North Georgia citizen. (Dalton, Ga.) 1868-1924, December 29, 1921, Image 1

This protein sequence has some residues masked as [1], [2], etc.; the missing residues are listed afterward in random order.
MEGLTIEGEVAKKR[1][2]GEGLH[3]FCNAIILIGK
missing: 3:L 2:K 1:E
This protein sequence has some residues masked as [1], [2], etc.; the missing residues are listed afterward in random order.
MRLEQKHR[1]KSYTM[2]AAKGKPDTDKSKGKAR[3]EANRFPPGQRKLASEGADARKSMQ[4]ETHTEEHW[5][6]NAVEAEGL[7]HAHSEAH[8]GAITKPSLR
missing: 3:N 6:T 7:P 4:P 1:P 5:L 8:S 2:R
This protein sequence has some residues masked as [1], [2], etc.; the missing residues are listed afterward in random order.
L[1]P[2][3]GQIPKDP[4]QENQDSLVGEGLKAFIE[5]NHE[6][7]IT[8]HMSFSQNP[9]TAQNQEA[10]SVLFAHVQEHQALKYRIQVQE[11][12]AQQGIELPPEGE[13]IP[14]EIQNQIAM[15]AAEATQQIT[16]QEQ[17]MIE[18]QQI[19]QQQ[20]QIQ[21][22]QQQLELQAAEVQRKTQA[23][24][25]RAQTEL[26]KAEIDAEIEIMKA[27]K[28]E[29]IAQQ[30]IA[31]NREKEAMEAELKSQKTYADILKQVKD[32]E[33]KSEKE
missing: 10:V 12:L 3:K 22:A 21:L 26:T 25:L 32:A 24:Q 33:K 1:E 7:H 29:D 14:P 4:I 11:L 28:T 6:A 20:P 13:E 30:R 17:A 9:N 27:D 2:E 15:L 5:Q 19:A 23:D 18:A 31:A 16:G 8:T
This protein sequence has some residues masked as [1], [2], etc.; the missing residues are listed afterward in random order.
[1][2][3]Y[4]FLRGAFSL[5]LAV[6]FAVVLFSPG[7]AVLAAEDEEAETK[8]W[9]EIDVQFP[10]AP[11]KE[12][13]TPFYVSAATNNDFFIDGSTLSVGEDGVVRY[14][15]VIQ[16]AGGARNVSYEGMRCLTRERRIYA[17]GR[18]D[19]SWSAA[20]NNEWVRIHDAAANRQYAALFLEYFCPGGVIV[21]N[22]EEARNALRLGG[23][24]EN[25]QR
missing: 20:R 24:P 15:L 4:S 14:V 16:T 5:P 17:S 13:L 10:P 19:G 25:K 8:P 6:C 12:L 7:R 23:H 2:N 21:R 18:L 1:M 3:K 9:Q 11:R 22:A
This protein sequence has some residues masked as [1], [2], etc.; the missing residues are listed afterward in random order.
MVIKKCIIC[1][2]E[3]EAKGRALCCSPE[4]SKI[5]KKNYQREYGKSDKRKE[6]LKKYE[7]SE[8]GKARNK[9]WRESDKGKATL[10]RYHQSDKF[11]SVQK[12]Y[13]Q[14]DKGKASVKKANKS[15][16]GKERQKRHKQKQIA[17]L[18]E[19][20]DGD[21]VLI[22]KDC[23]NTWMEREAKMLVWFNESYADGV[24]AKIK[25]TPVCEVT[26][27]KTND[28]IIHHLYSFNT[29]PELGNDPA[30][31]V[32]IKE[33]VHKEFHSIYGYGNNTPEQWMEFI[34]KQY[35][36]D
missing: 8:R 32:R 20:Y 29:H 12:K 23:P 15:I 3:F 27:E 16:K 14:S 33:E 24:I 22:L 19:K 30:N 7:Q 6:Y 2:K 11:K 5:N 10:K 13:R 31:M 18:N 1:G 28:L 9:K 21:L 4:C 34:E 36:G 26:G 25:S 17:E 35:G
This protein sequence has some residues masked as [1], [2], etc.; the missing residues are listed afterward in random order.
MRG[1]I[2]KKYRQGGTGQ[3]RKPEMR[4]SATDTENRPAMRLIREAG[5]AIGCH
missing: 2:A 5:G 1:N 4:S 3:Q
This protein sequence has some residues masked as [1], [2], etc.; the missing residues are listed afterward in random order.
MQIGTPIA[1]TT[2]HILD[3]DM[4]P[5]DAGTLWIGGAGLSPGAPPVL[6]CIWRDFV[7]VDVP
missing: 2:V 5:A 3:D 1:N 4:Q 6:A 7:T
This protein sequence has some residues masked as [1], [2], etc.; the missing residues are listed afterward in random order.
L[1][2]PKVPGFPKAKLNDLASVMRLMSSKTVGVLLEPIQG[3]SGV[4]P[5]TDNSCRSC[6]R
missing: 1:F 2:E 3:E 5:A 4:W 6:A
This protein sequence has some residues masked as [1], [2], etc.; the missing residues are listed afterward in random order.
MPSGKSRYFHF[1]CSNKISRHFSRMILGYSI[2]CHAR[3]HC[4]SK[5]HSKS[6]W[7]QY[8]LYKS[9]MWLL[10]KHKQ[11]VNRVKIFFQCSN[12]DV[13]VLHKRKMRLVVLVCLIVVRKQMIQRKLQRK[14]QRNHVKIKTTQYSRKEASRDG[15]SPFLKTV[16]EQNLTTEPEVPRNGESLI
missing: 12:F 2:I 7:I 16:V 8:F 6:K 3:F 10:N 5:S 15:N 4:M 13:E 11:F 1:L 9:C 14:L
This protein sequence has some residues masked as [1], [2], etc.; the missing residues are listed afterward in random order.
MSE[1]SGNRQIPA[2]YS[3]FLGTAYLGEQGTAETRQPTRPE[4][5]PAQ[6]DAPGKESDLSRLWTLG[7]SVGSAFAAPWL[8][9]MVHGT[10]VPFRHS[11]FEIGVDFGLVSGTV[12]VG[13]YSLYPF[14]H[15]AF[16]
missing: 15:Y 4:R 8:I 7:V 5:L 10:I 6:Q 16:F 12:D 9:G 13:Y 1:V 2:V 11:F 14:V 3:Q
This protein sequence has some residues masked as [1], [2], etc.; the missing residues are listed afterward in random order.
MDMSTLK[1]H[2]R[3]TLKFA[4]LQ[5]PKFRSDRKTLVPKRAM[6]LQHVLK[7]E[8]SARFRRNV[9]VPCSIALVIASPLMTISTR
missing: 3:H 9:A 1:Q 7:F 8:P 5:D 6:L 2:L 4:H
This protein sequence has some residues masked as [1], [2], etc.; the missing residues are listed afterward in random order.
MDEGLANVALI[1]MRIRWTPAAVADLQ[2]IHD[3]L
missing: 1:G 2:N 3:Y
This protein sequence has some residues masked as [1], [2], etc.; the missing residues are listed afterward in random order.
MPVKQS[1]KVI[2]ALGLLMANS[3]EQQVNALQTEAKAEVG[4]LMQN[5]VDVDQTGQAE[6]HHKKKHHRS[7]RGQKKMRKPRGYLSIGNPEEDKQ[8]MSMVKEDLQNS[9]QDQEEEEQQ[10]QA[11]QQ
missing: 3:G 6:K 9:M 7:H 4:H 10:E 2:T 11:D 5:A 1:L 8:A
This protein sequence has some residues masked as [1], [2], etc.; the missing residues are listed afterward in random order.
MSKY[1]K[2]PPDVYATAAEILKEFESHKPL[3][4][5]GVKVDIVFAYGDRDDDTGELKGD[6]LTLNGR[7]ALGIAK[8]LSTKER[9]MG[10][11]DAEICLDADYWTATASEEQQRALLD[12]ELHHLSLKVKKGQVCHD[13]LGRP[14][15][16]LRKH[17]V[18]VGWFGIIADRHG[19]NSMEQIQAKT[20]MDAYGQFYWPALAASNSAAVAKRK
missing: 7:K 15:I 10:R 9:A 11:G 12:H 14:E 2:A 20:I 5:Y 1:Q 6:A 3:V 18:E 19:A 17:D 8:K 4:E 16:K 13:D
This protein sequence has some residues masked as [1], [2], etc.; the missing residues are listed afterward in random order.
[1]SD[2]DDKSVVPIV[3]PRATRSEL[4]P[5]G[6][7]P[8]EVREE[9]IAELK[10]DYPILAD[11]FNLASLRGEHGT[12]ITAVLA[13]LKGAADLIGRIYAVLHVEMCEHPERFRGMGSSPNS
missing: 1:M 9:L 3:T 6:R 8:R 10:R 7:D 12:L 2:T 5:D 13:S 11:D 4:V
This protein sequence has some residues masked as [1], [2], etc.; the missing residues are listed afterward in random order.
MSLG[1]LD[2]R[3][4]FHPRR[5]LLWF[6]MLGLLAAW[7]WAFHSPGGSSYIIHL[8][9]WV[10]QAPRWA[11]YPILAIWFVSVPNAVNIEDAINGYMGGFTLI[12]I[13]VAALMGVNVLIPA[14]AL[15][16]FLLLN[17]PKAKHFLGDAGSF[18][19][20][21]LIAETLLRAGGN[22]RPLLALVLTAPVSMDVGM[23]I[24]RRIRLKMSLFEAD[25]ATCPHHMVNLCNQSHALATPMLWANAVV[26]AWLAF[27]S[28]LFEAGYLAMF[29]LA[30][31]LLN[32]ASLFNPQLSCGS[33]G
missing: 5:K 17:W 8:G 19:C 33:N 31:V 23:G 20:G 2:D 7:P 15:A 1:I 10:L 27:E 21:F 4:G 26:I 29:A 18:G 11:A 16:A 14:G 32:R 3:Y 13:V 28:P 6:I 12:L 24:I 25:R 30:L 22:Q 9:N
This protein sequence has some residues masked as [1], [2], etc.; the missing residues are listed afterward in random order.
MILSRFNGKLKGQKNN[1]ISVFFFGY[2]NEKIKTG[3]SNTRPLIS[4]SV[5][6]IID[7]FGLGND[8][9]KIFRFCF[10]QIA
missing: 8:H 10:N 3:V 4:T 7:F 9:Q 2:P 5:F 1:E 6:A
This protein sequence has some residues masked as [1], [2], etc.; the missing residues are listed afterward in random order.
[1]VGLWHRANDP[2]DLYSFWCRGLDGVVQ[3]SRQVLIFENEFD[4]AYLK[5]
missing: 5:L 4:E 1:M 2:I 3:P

JL . Cjvitan Club Took Over Work of Distributing Baskets to Worthy Cases children GET GIFTS from the committee Empty Stocking Fund Committee Had Distribution of Gifts for Chil dren at Dalton Buggy Co.— $ • Dalton Had Fine Day Tlie Christmas charity work in the sending of baskets of food to the poor, heretofore a part of the work of the Empty Stocking fund committee, was taken over this year by the Dalton Civitan club, there being more than enough Civitans volunteering to pay for and take in pekeon a basket of food, including fruits, candies, etc., as well as the more substantial articles of food, to take care of all cases re ported to the Empty Stocking fond committee. It was a generous re sponse the Civitans made to the sug gestion sprung at the last meeting. The Christmas , charity |worW. this year was well conducted. On Christ mas afternoon, about 325 children whom Santa Claus had been too busy to get around to, assembled at the Crescent Theatre, saw a good picture, heard music and an interesting talk on Christmas by Dr. F. K. Sims, and then went to the Dalton Buggy com pany store just across the street and had Santa Claus in person deliver to them sacks of candies,. nuts, apples, oranges, etc., -with toys and articles of clothing for the rpore needy caseSL When the distribution of gifts had been completed, * it was found there were a number of sacks left over, and so those who appeared to have least were given additional ones. The Empty Stocking fund committee wants the people of Dalton to know that the services of all who helped in any way, either in the giving of money or in helping with the entertainment and gifts are truly appreciated. The total amount of money secured reached $263.50, and in addition, 21 Civitans and four others supplied bask ets, “A Little Friend” gave clothing, Mrs. Clayton (and Mrs. Weil^ gave a box of oranges, The Dalton Fruit & Produce company gave a box of ap ples, R. P. Gregory & Son gave a box of apples, Lee Routh gave toys, Mal colm Tarver, Jr., gave toys, G. M. Can non, Jr., gave a big box of stockings and other clothing, and Tobe Parker gave stockings. The fund, as raised, was as follows: Previously acknowledged $219.25 Box at City Drug Store 2.75 Box at Fincher & Nichols’ - 1-50 Box at Mitchell’s Pharmacy Miss Flora May Frazier Miss Daisy Hamilton —-— Cash Cash Next Friday’s luncheon of the Dalton Civitan club will be held at The Bank of Dalton and will be served by the women of the Presbyterian church. The meeting is one of big import ance, for it will bring the annual elec tion of officers. There are also several applications for membership to be vot ed on. The meeting starts at 12:10, and it is desired that the entire mem bership be on hand promptly on time. VOTE FOR SCHOOL BONDS REVIVAL HAS STARTED AT HAMILTON STREET LaFayette Miniser to Assist Rev. C. H. Williams The revival was started Monday night at Hamilton Street Methodist church, under thhe direction of Rev. C. H. Williams, the church’s popular young pastor. It will -run as long as the interest warrants. Rev. Mr- Williams will have Rev. J. W. Brinsfield, of LaFayette, to as sist him in the meeting. Rev. Mr, Sexton, of Knoxville, Tenn., who was to have assisted, found, it impossible to come. The services are attracting good ciowds, and the public is cordially in vited to attend. VOTE FOR SCHOOL BONDS LITTLE GIRL NARROWLY MISSED BEING INJURED Little Miss Jane Moore Hamilton Fell Into Wall Little Jane Moore, three-year-old daughter of Mr. and Mrs. C. L. Ham il'ton, narrowly escaped serious injury Tuesday when she walked into an op ening and fell between the walls from the second to the first floor in the home of Mr. W. H. Prater, on Thorn ton avenue. She was slightly scratcn- ed and bruised, but her injuries were not serious. The little girl, with some other chil dren, were in the house which is be ing remodeled. The wall had not been lathed up from the second floor to the ceiling, and she. fell tne distance from the second to the first floor. It was necessary to remove the weather board ing, laths and plaster to get her out. The many friends of the family are glad to know that the little girl will suffer no Ml effects from the unusual accident. 1.50 1.00 3.00 5.00 1.00 Mrs. M. M. Gordon, Florida 1.00 J- P. Godwin , 2.50 Mrs. S. J. Huff 1.00 B. D. Bazemore :•£ 2.00 Miss Catherine Ferguson 1.00 Modern Woodmen of America v 5.00 B. C. Bivings 1.00 A Friend _i 5.00 Miss Evelyn Longley 1.00 Cash 5.00 A. L. Edwards 1.00 Mrs. .John Holland 2.00 Clarence Barrett 1.00 Charles W. Pugsley of Nebraska is the new appointee to the post of as sistant secretary of agriculture. He was formerly professor of animal in dustry at the University of Nebraska, edited a farm journal there, and has been prominent in agricultural af fairs in his state. He succeeds Mr. Elmer D. Ball. Teachers, of County Will Meet Here and Form Organization Meeting to Be Held Saturday at Court House—Program Announced by Superintendent Field -> Total _$263.50 Fine Christmas. Dalton enjoyed a fine Christmas, Every charity case that was reported, together with every one the different committees could find, received atten tion. At 4 o’clock Christmas afternoon, a crowd of Dalton people assembled in front of the First National Bank where Christmas carols were sung. The customary Christmas services were held in the churches and Sunday schools, with a number of -Christmas trees at the churches. No serious accident was reported to mar-the day, and there was prac- narrett -l.w i ^ — -- Mi's. John Herndon 1.00 tically no work for the police to EW CITY ADMINISTRATION TO TAKE CHARGE OF CITY’S AFFAIRS WEDNESDAY NIGHT The organization of an association of the county school teachers is the object of a meeting to be held next Saturday, Dec. 31, at the court house. An interesting program has been ar ranged for the meeting, and there will be discussions on various questions, with talks by several out-of-town peo ple. The occasion promises to he an interesting and enjoyable one. Relative to the meeting, J. D. Field, county school superintendent, makes the following announcement: “The Whitfield county teachers’ meet ing will be held December 31, at the court house. Every teacher is earnest ly requested to he present whether they have been teaching or expect to teach. It is the duty and pleasure of the home teachers to meet the new teachers and welcome them (to our county at this time. There will be several normal trained teachers added to our force this year.. We hope to make their work with us such that they will de sire to stay. “Stfttft^School Supervisor # J. O. Mar tin, Miss Lurlme-Barker, and out-of county teachers will be with us. “The program is as follows: “Meeting called to order by Super intendent J. D. Field at 9 o’clock. “Song, ‘America.’ ‘Invocation, Rev. S. M. Hair, ox. Rev. H. C. Emory. “Song, ‘Georgia.’ “Organization of a county teachers’ association. “Cooperation of parent and teacher, c. Kenemer, Mrs. jj. J. Dantzler. ‘Physical Development: J. F. Ander son, Calisthenics; C. M. Britton, Gen eral Athletics; Miss Fannie J. Brown. Plays and Games. Other teachers will be expected to join in discussions. “Discussion of field day prograin and round table discussions. “Adjourn at 12:30. “Let me insist that every teacher he present, and.on time.” Clerk W. M. Carroll is busy this " e ek closing up the work of the year, So as to have his financial report ready the new city administration that takes charge Wednesday night of next week. ■ . : : 1 v f.xs Unless something unexpected comes U P, there will be no meeting of the Present administration next Monday; J nt on the following Wednesday, May- 01 M ood and his councilmen will meet hear the annual reports, after which Mayor-elect McAfee will take the oath °f oflice, and Couneilmen-elect Ben Sta- B®, from the first ward; John A. ■-hope, from the second ward; Carter ‘ ® n 8>'- from the third ward, and F. • Percy, from the fourth ward, will e inducted into office. A. E. White, elected police chief, and J. W. Ray, recorder-elect, will also be sworn in, and the new administration will get down to business. Mayor McAfee will announce his standing committees; the council wdl decide on the number of P°^ em ® n work, and they will be elected on re commendation of the police chief. The city attorney, physician, sexton, street foreman and one member of the board of water, light and sinking fund com missioners will be elected. The commis sioner whose term expires is J. Thomas. Will D. McNally is the pres ent street foreman; Jolm Ste ®f’ cl Jf physician, and W. M. Sapp, ci y tomey. TSere will lie little, if any, business transacted otter ttan ffie enstomar, work." VOTE FOR SCHOOL BONDS FIREWORKS CAUGHT FIRE AT VINING’S Fire Department Answered Alarm Last Saturday J. P. Godwin was elected worship ful master of Dalton Lodge No. 105, Free and Accepted Masons at the meet ing Monday night. Other officers were elected as follows: C. P. Hannah, senior warden; M. A. Keister, junior warden; E. C. Coffey, treasurer; T. D. Ridley, secretary; L. B. Lawton, senior deacon; R. E. Hink le, junior deacon; Wright Mitchell, senior steward; G. E. Horan, junior steward; W. J. King, tyler; Frank Springer, G. L. Harlan and J. E. Whit son, finance committee. Modern Woodmen Officers. Fort Hill Camp. No. 16,905, Modern Woodmen of America, on last Wednes day night elected the following officers: C. P. Hannah, consul; E. E. .Hill, ad visor; J. H. Neely, banker; M. B. Dav is, clerks J. F. Coogler, escort; E. H. Wofford, watchman; G. A. Dick, sen try; W. M. Painter, physician; C. A. Wright, trustee. At the meeting the camp voted to donate $5 to the Empty Stocking fund, and after the meeting, an oyster supper was enjoyed at the City Cafe. Cohutta Masons Elect. Cohutta Lodge No. 64, Free and Ac cepted Masons, has elected the follow ing officers for the year: J. L. Renfro, worshipful master; E. W. Bagby, senior warden; Clint Wheel er, junior warden; T. B. Cahoon, treas urer; G. F. Dantzler, secretary; M. L. Anderson, tyler; W. C. Feagan, senior deacon; G. M. Tatum, junior deacon; A. F. Raines, senior steward; M. C. Rymer, junior steward; W. H. Isbill, chaplain. -P. O. ST of A. to Elect. The Patriotic Order Sons of America will have the regular elections tonight (Wednesday), and a large attendance is desired. Christmas Service. St. Johns Commandery No. 19, Knights Templar, on Christmas day held the customary Christmas service, the members all going to the asylum and registering, and at noon, the Christmas message was telegraphed to the grand commander. Encampment Elects. Dalton Encampment No. 37, I. O. O. F., on Tuesday night elected the fol lowing officers: S. F. Armstrong, chief patriarch; M. A. Keister, high priest; E. H. Wofford, senior warden; T. W. Lindsey, junior warden ; J. T. Wills, scribe; T. D. Ridley, treasurer. VOTE FOR SCHOOL BONDS Farm Bureau Calls Meeting to Decide As to County Agent Meeting Will Be Held Wednesday at Court House—Large Attendance is Desired—To Make Plans A supply of Christmas fireworks be ing displayed at Vining’s store T}n East Morris street caught fire Saturday afternoon; but the blaze was quickly extinguished, with little damage. Saturday night, a ham owned by J. D. Puryear in,^orth Dalton caught fire and was destroyed. VOTE FOR SCHOOL BONDS ♦ (♦♦♦♦♦♦♦♦♦♦♦♦♦♦ ♦fl* ♦ OVER 6,000 BALES ♦ 4 GINNED IN COUNTY ♦ ♦ ♦ 4 There were 6,211 bales of cotton ♦ ♦ ginned in Whitfield county, from ♦ 4 the crop of 1921 prior to Decern- ♦ ♦ her 13, 1921, as compared with ♦ 4 5,068 bales ginned to December 4 4 13, 1920. ♦ 44444♦♦♦♦♦♦♦♦♦♦♦♦ On Wednesday, Jan. 4, at 2 o’clock in the afternoon, an important meeting will be held at the court house, the object of the meeting being to decide whether or not the county is to have a farm demonstration agent in 1922. The meeting will he held by the Whitfield County Farm Bureau, which organization last year took over the work when the county board refused t" make an appropriation for an agent. The farm bureau members feel that the farm agent can and does accomp lish much for the agricultural better ment of the county, and at the meet ing next Wednesday, it will be seen if means can be devised for continuing the work, for those interested feel that the work is especially needed at this time. In addition to this important matter, plans for the farm bureau work for 1922 will also be made. Following is the official call for the meeting: “A county farm bureau meeting is called for Wednesday at 2 p. m., Jan uary 4, at the court house, for the purpose of considering the employment of a county agent, and the planning of the work of the_ farm bureau for the next year. “J. H. Smith, Chairman; “H. H. Ezzard, secretary.” E. A. Shepa of New Jersey is the newly appointed general comptroller of the United States Emergency Fleet corporation. He succeeds Alonzo 'Tweedale. War Tax Is Removed Sunday from Drinks That Are Very Soft People Will Get “Exemption” on Many Articles—Will Mean Big Loss of Revenue to Government Starting next Sunday, the war tax on many articles will be removed al together, while on others, the amount will be materially cut. This is about the first intimation given the tax payer, who, by ithe way, is every American citizen, whether he thinks so or not, that the war is over. Next Sunday you can buy a dope and pay the old price for it.' The tax is abolished, lock-stock-and-barrel when it comes to soft drinks, and that’s the only kind of drinks you can legally buy. On freight and express rates, and in other ways, the tax is removed, and it’s only the beginning of a gener al removal of the war tax. An example of the vast amount of work involved in the figuring of the war tax on different things, together with .the vast revenue the government has collected is the following from the American Railway Express company: . The public will save approximately $1,500,000 a month as a result of the elimination of the war tax on express shipments, according to George C. Tay lor, President of the American Rail way Express Company. An announce ment to this effect was made today by W. R. Speck, the local express agent. The “Revenue Act of 1921” elimi nates the War Tax of one cent on every twenty cents and fractions thereof in transportation charges on all express shipments. This (tax during the year of 1920 amounted to $17,502,918. The average transportation charge for each express shipment was approximately $1.50 and the average War Tax for each shipment was eignt cents. The elimination of the tax, therefore, Mr. Taylor states, will virtually amount to a decrease in rates of a little over five per cent. Mr. Taylor believes that this should have a tendency to stimulate business and thereby accelerate the rapidly improving conditions through out the entire country. “The American Railway Express Company handles approximately one million shipments a day or nearly four hundred million shipments a year,” Mr. Taylor goes on to say. ‘The elimi nation of the tax will relieve the American Railway Express Company of an immense amount of labor which has been involved in calculating, en tering on waybills and collection of tax, not to mention the expense of checking and accounting entailed. ‘The Treasury Department has re quested express carriers to advise all claimants who have claims pending, for overcharges, or who file such claims after Dec. 31st, 1921, that claims for refund of tax should be filed separate ly on Treasury Department Form No. 46, with the Commissioner of Internal Revenue within four years from the time the tax was paid, claim being bar red by the statute of limitations of re ceived after such time. Will Make Additions to Gram mar Schools and Erect New High School MANY DUPLICATIONS OF NAMES ARE FOUND Mr. W. T. Kenner, of this city, sus tained a heavy loss last Friday night, when a house and barn, on his farm east of here near the Murray county line, caught fire and were destroyed. A tractor, together with a quantity of farm tools, hay, etc., burned with the barn. Both the house and bam were comparatively new buildings. For a time it was feared that Earl Gurdine, a young boy who works on the farm, had lost his life in the flames. He had slept in (the hay in the bam,.and when he couldn’t be lo cated, it was feared he had been trap ped in the burning ham and had lost his life. The boy, however, showed up Saturday night. VOTE FOR SCHOOL BONDS Committee Getting Lists Ready to Submit to Registrars—Import ant Election to Be Held on Friday of Next Week BURGLARS BROKE INTO CHEESE FACTORY FRIDAY Got Away With About One Hundred Pounds of Cheese Burglars broke into the plant of the cheese factory just north of the city last Friday night* and carried off about one hundred pounds of cheese. Every effort is being made to appre hend them. VOTE FOR SCHOOL BONDS FORMER DALTON WOMAN DIED AT CALHOUN, GA. Death of Miss Amelia Starr Caused Sorrow Here On Friday of next week, the voters of Daitcn will decide the question of a bond issue for school improvements. In an advertisement in this issue, the school board (talks of the waj in which the money will he spent, and the at tention of the people is directed to it. The board states that in North Dal ton, two additional class-rooms and an assembly hall will be built. This will carry out the original idea for the North Dalton school. It will relieve the congestion there for years to come. Little will be spent on the Fort Hill school buildings. The city Park build ing, used now for a high school, will be remodeled' and converted into a grammar school, and this -will relieve the congestion on Fort Hill. Necessary extensions to the Emery Street (color ed) school will be made. After these improvements are ac counted for, a modem high school building will be constructed. The hoard expresses the hope that it will not be necessary to issue the entire amount of $90,000 bonds, and it is believed that the entire issue will not be floated, for the 6 per cent bonds will be at tractive to the investors, and are bound to sell above par. Dalton people learned with sorrow of the death of Miss Amelia Starr, which occurred last Tuesday at Cal houn. Miss Starr formerly lived here, and had many friends in this city. She was an aunt of Dr. Trammell Starr, of this city. Relative to her death, the Calhoun Times of last week had the following: “Miss Amelia Sta^p passed away Tuesday morning at the residence of her brother, Col. O. N. Starr, with j whom she had made her home for several years past. Interment took place Wednesday afternoon in Fain cemetery, following funeral services conducted at the residence by Rev. T. J. Branson. Miss Starr was seventy-five years of age, and before making her home in Calhoun, she lived at Oxford, Ga. Be sides her brother, she is survived by a sister-in-law, Mrs. Onie Starr, of Ox ford, and a number of nephews and nieces. VOTE FOR SCHOOL BONDS NEW YEAR’S SINGING Many Duplications Found. AT THE SHADOWLAND Interesting Event Scheduled Next Sunday for Next Sunday afternoon, there will be a new Year’s sing at the Shadow- land theatre, and the public is cordial ly invited to attend. Mr. Frank Buchanan is making ar rangements and promises an entertain ing program. At a meeting of a number of Dalton people interested in the approaching election for $90,000 of school improve ment bonds held Tuesday night in the office of the Fite Hardware company, lists of the registered voters were checked, and many duplications were found, while the names of others who had moved away or were -dead were checked. This work will be continued through the week so (that (the lists can be put in the best shape possible. After the work is completed, the lists will be turned over to the registers for a revision of the lists. No definite arrangements have yet been made for any mass meetings of the people for the purpose of arousing the interest and enthusiasm necessary to get out a big vote; but such meet ings will be held prior to the election. The incoming city administration has signified the intention of having the school board handle" the bond money if the bonds are voted, and as soon as the issue is authorized by the required vote of the people, the bonds will be validat ed and offered for sale at competitive bids. This will make the actual con struction work on the schools, if the bond issue is authorized by the people’s vote, start in the early spring. In The Citizen next week will ap pear the location of the polling places with the election managers. The vot ing will* be by wards, as is the case in regular city elections. CALHOUN CIVITAN CLUB IS - GIVEN CHARTER BY DALTON CLUB AT SNAPPY MEETING Mr. Speck pointed out that as the Revenue Act becomes effective Jan. 1st, 1922, the tax on all shipments for warded “prepaid” on or before Dee. 31st, will be collected. On shipments forwarded “collect” and arriving on or after Jan. 1st, the tax will not he as sessed. Twenty-two members of the Dalton Civitan club went to Calhoun last Thursday night and presented to the Calhoun club the charter, the speech of presentation being delivered by Dr. Frank K. Sims, sky pilor of the local club. 0T As is the case on all occasions, Cal houn had arranged everything just exactly right, and when the Dalton Civ- itans, headed by Paul B. Fite, presi dent, arrived, they found the attractive clubhouse of the Calhoun women ready. The women served a delicious lunch eon. The Dalton Civitans were made to feel thoroughly at home when Ralph Meeks, editor of the Calhoun Times and a charter member of the Calhoun Civitan club, voiced the address of welcome. In addition, Rev. Mr. Hend erson, sky pilor for the Calhoun club; Mr. A. L. Henson and others spoke. For the Dalton crowd, Col. W. C. Martin, Messrs. T. D. Ridley and W. K. Moore were the speakers, and Dr. Sims made a beautiful talk in presenting the charter to the Calhoun club. The Calhoun dub starts with an en thusiastic membership, and gives prom-'* ise of being one of the most wide awake dubs in the international asso ciation of Civitan dubs. Julius Strain was dected the club’s first president; T. F. Bergstrom, vhw president, and B. W. Blackman, secretary. Commit tees to draft the constitution and by laws and to make arrangements for luncheons will he appointed later by the president.